A gastrointestinal stromal tumor is a rare type of malignancy. When this type of cancer develops, it affects the patient’s digestive system, or it may develop on structures that are adjacent to the digestive tract. A gastrointestinal tumor is referred to as a sarcoma, which means it doesn’t usually develop within an organ. Instead, it usually begins in connective and supportive tissues of the body. For example, a sarcoma may begin to grow from cancerous cells in a patient's cartilage, tendons, or bones; it may even develop in a person’s muscles, fat, or blood vessels.
Gastrointestinal stromal tumors differ from may other types of cancer in terms of the direction in which they grow. These cancers typically develop in the wall of a person’s gastrointestinal tract and attach to the outside of the nearby organ. As such, these tumors usually grow outward instead of inward. Once in a while, however, this type of tumor does grow inward. In such a case, it may go through that the gastrointestinal tract walls and then start to grow, at least in part, inside the digestive tract.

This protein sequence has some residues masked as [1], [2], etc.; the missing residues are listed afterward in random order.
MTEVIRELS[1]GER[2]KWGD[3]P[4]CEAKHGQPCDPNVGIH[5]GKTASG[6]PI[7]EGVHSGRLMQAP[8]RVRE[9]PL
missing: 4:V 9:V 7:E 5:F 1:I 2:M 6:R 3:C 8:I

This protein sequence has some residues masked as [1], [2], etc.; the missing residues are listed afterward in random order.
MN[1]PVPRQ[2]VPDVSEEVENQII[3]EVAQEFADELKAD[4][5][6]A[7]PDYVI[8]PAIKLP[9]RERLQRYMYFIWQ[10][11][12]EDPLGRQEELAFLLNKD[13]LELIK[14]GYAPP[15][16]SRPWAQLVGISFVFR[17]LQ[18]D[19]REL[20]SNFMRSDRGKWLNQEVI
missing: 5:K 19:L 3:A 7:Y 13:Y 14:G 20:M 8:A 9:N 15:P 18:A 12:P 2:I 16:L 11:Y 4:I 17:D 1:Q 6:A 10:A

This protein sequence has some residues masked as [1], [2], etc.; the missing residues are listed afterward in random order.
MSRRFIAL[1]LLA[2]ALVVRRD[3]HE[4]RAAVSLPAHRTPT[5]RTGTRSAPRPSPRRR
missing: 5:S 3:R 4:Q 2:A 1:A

When a tumor is called a primary gastrointestinal stromal tumor, this basically means it developed at the original location of the cancer. A secondary tumor, on the other hand, is one that has spread from its initial location. Typically, a primary gastrointestinal tumor affects the stomach, but this type of tumor may develop in other areas as well, such as the small intestine. Less frequently, a primary gastrointestinal tumor will affect a person’s esophagus or rectum. It may also develop in other parts of the body, but such occurrences are extremely rare.
Most cases involving gastrointestinal stromal tumors develop in individuals who are over 50 years old. Even among people who are older than 50, however, the condition is rare. Scientists have been unable to pinpoint any environmental factors that lead to its development. It appears that it may be caused by a gene mutation and does not usually run in families.
Most people who have gastrointestinal stromal tumors do not develop symptoms at first. Symptoms may develop, however, if the tumor grows large enough to press on organs or structures, or crowd the abdominal cavity. In such a case, gastrointestinal stromal tumor symptoms may include fullness in the area, abdominal pain, unexplained weight loss, and digestive difficulties. In some cases, very large growths may even be visible through the affected person’s abdomen.
A person with a gastrointestinal stromal tumor may be treated with surgery to remove the tumor. Sometimes chemotherapy or radiation therapy may be used, but they are often less effective against this type of tumor. Doctors may also use biological therapy to stop the tumor from growing.